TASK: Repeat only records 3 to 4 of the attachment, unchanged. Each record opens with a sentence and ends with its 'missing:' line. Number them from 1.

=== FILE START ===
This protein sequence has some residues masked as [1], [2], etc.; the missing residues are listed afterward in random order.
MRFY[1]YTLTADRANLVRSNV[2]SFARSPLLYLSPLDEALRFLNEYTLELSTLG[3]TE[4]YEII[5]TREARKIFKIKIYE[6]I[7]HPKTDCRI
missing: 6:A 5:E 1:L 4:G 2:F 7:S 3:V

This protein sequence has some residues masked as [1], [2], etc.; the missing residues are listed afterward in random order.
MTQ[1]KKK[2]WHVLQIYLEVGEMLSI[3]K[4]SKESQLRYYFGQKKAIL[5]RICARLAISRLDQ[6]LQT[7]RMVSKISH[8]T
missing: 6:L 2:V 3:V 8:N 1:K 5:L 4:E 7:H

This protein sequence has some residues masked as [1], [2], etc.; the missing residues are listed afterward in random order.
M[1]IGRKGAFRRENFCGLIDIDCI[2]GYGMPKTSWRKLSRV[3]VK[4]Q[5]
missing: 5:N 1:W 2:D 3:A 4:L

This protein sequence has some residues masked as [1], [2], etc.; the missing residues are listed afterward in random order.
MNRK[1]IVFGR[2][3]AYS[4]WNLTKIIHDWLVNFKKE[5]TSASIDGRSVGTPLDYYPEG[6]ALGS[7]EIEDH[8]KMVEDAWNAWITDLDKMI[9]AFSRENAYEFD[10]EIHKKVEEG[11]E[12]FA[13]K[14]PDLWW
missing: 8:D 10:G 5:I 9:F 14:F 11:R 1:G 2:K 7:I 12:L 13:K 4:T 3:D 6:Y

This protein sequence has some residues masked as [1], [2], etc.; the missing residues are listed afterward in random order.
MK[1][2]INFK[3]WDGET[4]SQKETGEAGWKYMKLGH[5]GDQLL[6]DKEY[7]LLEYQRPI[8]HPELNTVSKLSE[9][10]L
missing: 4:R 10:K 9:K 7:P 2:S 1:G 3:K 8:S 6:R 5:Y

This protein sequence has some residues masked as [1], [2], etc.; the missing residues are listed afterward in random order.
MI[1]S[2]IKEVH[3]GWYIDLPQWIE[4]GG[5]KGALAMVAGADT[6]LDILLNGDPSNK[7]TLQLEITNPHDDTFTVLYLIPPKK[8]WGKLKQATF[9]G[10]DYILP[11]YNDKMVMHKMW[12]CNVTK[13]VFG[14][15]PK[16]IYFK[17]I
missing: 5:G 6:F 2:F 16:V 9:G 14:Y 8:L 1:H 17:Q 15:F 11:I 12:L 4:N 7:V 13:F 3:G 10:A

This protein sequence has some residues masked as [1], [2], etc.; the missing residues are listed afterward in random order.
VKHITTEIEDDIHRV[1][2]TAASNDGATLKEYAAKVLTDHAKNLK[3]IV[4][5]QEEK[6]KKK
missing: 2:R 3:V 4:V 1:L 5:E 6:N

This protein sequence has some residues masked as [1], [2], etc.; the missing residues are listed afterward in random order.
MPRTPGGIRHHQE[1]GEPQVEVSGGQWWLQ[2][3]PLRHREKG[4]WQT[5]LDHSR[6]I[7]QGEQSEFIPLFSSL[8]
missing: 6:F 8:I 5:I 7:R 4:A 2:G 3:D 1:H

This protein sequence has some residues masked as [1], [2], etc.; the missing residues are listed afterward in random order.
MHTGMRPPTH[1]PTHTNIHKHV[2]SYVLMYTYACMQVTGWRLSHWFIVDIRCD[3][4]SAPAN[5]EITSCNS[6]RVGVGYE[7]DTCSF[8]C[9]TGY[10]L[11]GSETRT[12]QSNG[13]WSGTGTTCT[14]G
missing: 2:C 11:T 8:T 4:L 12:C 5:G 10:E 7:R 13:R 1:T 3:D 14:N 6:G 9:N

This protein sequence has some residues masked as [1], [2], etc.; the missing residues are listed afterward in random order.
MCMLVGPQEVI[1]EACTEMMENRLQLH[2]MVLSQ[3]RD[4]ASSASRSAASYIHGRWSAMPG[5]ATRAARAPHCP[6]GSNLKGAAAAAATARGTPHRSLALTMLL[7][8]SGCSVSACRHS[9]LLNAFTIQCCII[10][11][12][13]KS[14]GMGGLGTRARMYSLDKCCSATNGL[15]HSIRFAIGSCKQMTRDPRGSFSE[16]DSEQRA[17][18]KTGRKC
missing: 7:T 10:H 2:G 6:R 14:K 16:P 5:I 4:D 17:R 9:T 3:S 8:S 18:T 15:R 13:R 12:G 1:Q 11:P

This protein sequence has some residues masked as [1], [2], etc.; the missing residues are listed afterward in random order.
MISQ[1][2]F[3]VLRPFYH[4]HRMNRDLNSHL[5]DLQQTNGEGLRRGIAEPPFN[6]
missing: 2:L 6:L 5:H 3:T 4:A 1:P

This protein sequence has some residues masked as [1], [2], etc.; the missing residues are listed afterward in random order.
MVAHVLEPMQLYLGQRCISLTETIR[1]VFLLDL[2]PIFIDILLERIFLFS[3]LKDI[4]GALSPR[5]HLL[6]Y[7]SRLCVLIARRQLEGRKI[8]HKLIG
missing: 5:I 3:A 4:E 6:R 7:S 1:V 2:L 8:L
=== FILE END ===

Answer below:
This protein sequence has some residues masked as [1], [2], etc.; the missing residues are listed afterward in random order.
M[1]IGRKGAFRRENFCGLIDIDCI[2]GYGMPKTSWRKLSRV[3]VK[4]Q[5]
missing: 5:N 1:W 2:D 3:A 4:L

This protein sequence has some residues masked as [1], [2], etc.; the missing residues are listed afterward in random order.
MNRK[1]IVFGR[2][3]AYS[4]WNLTKIIHDWLVNFKKE[5]TSASIDGRSVGTPLDYYPEG[6]ALGS[7]EIEDH[8]KMVEDAWNAWITDLDKMI[9]AFSRENAYEFD[10]EIHKKVEEG[11]E[12]FA[13]K[14]PDLWW
missing: 8:D 10:G 5:I 9:F 14:F 11:R 1:G 2:K 7:I 12:L 13:K 4:T 3:D 6:Y